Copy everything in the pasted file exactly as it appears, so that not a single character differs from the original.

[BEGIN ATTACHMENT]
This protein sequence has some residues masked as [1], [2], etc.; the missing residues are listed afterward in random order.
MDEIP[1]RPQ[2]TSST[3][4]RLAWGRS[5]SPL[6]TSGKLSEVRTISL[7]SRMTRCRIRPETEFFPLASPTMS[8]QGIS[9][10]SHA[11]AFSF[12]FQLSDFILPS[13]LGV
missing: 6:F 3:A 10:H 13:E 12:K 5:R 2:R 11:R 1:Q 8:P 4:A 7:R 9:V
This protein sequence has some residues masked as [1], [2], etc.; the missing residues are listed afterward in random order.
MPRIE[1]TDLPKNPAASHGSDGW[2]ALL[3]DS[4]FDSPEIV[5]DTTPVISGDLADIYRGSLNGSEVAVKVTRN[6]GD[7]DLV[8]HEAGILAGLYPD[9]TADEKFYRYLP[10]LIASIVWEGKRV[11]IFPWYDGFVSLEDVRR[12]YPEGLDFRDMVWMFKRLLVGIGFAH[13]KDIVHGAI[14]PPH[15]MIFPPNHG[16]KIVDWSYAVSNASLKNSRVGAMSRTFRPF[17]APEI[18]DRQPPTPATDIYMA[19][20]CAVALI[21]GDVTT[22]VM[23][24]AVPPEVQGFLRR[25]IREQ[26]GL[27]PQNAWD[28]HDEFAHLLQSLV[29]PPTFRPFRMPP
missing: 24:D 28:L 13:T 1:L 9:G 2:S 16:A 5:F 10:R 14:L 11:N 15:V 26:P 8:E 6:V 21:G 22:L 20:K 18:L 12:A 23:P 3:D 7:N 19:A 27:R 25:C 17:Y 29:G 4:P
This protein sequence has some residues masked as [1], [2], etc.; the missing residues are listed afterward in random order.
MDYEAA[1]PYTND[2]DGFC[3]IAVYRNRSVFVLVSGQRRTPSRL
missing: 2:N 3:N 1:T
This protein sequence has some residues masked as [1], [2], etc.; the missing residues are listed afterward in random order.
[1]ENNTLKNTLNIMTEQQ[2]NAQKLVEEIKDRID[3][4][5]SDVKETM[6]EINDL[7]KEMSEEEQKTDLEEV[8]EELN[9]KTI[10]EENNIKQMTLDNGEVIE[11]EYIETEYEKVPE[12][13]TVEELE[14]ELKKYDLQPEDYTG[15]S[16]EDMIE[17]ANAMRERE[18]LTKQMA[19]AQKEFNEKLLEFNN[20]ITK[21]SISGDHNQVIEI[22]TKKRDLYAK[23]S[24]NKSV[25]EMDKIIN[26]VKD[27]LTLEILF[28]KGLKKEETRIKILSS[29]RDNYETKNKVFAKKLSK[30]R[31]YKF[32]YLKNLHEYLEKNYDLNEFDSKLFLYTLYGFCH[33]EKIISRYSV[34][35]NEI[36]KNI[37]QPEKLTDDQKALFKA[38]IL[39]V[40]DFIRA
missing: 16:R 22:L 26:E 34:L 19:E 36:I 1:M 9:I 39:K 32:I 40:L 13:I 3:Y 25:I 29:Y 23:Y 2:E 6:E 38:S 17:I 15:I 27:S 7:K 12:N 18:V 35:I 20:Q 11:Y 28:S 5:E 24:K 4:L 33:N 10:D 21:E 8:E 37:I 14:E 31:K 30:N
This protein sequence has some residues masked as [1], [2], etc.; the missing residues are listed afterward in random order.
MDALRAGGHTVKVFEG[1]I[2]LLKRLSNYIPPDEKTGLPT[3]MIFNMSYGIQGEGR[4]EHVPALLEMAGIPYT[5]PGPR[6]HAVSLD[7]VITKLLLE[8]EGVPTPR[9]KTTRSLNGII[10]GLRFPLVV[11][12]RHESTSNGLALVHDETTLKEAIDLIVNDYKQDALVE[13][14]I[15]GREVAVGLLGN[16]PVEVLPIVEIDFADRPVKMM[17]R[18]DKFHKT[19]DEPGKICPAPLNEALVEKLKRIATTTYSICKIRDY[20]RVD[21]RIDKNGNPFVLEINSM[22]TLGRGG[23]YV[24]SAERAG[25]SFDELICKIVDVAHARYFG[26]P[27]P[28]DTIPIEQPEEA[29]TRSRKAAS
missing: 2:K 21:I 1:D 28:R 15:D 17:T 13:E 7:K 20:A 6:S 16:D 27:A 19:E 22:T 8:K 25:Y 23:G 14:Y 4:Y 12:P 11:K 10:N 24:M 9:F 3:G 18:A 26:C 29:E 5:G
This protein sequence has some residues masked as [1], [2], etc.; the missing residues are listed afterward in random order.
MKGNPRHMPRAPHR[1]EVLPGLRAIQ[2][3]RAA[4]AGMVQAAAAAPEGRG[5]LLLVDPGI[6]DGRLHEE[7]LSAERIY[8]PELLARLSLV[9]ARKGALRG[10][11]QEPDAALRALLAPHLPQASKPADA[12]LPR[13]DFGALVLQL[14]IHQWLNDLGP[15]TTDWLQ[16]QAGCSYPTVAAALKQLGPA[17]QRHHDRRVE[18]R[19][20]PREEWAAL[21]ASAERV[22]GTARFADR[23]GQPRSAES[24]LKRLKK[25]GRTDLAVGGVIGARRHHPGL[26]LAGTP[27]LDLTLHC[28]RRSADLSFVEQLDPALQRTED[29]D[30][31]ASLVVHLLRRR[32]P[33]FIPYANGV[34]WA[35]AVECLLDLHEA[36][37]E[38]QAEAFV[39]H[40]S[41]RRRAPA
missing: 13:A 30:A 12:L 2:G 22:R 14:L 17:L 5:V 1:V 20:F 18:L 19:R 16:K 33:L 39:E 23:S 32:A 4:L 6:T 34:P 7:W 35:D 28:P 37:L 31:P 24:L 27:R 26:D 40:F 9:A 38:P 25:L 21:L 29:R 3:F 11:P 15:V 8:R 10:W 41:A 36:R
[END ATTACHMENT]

This protein sequence has some residues masked as [1], [2], etc.; the missing residues are listed afterward in random order.
MDEIP[1]RPQ[2]TSST[3][4]RLAWGRS[5]SPL[6]TSGKLSEVRTISL[7]SRMTRCRIRPETEFFPLASPTMS[8]QGIS[9][10]SHA[11]AFSF[12]FQLSDFILPS[13]LGV
missing: 6:F 3:A 10:H 13:E 12:K 5:R 2:R 11:R 1:Q 8:P 4:A 7:R 9:V
This protein sequence has some residues masked as [1], [2], etc.; the missing residues are listed afterward in random order.
MPRIE[1]TDLPKNPAASHGSDGW[2]ALL[3]DS[4]FDSPEIV[5]DTTPVISGDLADIYRGSLNGSEVAVKVTRN[6]GD[7]DLV[8]HEAGILAGLYPD[9]TADEKFYRYLP[10]LIASIVWEGKRV[11]IFPWYDGFVSLEDVRR[12]YPEGLDFRDMVWMFKRLLVGIGFAH[13]KDIVHGAI[14]PPH[15]MIFPPNHG[16]KIVDWSYAVSNASLKNSRVGAMSRTFRPF[17]APEI[18]DRQPPTPATDIYMA[19][20]CAVALI[21]GDVTT[22]VM[23][24]AVPPEVQGFLRR[25]IREQ[26]GL[27]PQNAWD[28]HDEFAHLLQSLV[29]PPTFRPFRMPP
missing: 24:D 28:L 13:T 1:L 9:G 2:S 16:A 5:F 10:R 14:L 11:N 15:V 26:P 8:E 6:V 21:G 22:L 20:K 18:L 12:A 23:P 3:D 7:N 19:A 27:R 25:C 17:Y 29:G 4:P
This protein sequence has some residues masked as [1], [2], etc.; the missing residues are listed afterward in random order.
MDYEAA[1]PYTND[2]DGFC[3]IAVYRNRSVFVLVSGQRRTPSRL
missing: 2:N 3:N 1:T
This protein sequence has some residues masked as [1], [2], etc.; the missing residues are listed afterward in random order.
[1]ENNTLKNTLNIMTEQQ[2]NAQKLVEEIKDRID[3][4][5]SDVKETM[6]EINDL[7]KEMSEEEQKTDLEEV[8]EELN[9]KTI[10]EENNIKQMTLDNGEVIE[11]EYIETEYEKVPE[12][13]TVEELE[14]ELKKYDLQPEDYTG[15]S[16]EDMIE[17]ANAMRERE[18]LTKQMA[19]AQKEFNEKLLEFNN[20]ITK[21]SISGDHNQVIEI[22]TKKRDLYAK[23]S[24]NKSV[25]EMDKIIN[26]VKD[27]LTLEILF[28]KGLKKEETRIKILSS[29]RDNYETKNKVFAKKLSK[30]R[31]YKF[32]YLKNLHEYLEKNYDLNEFDSKLFLYTLYGFCH[33]EKIISRYSV[34][35]NEI[36]KNI[37]QPEKLTDDQKALFKA[38]IL[39]V[40]DFIRA
missing: 16:R 22:L 26:E 34:L 19:E 36:I 1:M 9:I 39:K 32:I 40:L 13:I 3:Y 25:I 29:Y 23:Y 2:E 6:E 38:S 17:I 15:I 27:S 7:K 12:N 18:V 35:I 20:Q 11:Y 28:S 5:E 24:K 4:L 33:N 10:D 21:E 8:E 37:I 14:E 31:K 30:N
This protein sequence has some residues masked as [1], [2], etc.; the missing residues are listed afterward in random order.
MDALRAGGHTVKVFEG[1]I[2]LLKRLSNYIPPDEKTGLPT[3]MIFNMSYGIQGEGR[4]EHVPALLEMAGIPYT[5]PGPR[6]HAVSLD[7]VITKLLLE[8]EGVPTPR[9]KTTRSLNGII[10]GLRFPLVV[11][12]RHESTSNGLALVHDETTLKEAIDLIVNDYKQDALVE[13][14]I[15]GREVAVGLLGN[16]PVEVLPIVEIDFADRPVKMM[17]R[18]DKFHKT[19]DEPGKICPAPLNEALVEKLKRIATTTYSICKIRDY[20]RVD[21]RIDKNGNPFVLEINSM[22]TLGRGG[23]YV[24]SAERAG[25]SFDELICKIVDVAHARYFG[26]P[27]P[28]DTIPIEQPEEA[29]TRSRKAAS
missing: 2:K 21:I 1:D 28:R 15:D 17:T 13:E 7:K 20:A 6:S 16:D 27:A 19:E 22:T 8:K 25:Y 23:G 14:Y 4:Y 12:P 11:K 10:N 24:M 9:F 3:G 18:A 26:C 29:E 5:G
This protein sequence has some residues masked as [1], [2], etc.; the missing residues are listed afterward in random order.
MKGNPRHMPRAPHR[1]EVLPGLRAIQ[2][3]RAA[4]AGMVQAAAAAPEGRG[5]LLLVDPGI[6]DGRLHEE[7]LSAERIY[8]PELLARLSLV[9]ARKGALRG[10][11]QEPDAALRALLAPHLPQASKPADA[12]LPR[13]DFGALVLQL[14]IHQWLNDLGP[15]TTDWLQ[16]QAGCSYPTVAAALKQLGPA[17]QRHHDRRVE[18]R[19][20]PREEWAAL[21]ASAERV[22]GTARFADR[23]GQPRSAES[24]LKRLKK[25]GRTDLAVGGVIGARRHHPGL[26]LAGTP[27]LDLTLHC[28]RRSADLSFVEQLDPALQRTED[29]D[30][31]ASLVVHLLRRR[32]P[33]FIPYANGV[34]WA[35]AVECLLDLHEA[36][37]E[38]QAEAFV[39]H[40]S[41]RRRAPA
missing: 13:A 30:A 12:L 2:G 22:R 14:L 17:L 5:V 1:V 20:F 18:L 19:R 16:K 33:L 39:E 23:S 32:A 4:L 6:T 34:P 7:W 35:D 28:P 37:L 31:P 24:L 27:R 26:D 40:F 9:A 38:P 25:L 21:L 29:R 3:F 11:P 15:V 8:R 10:W 41:A 36:R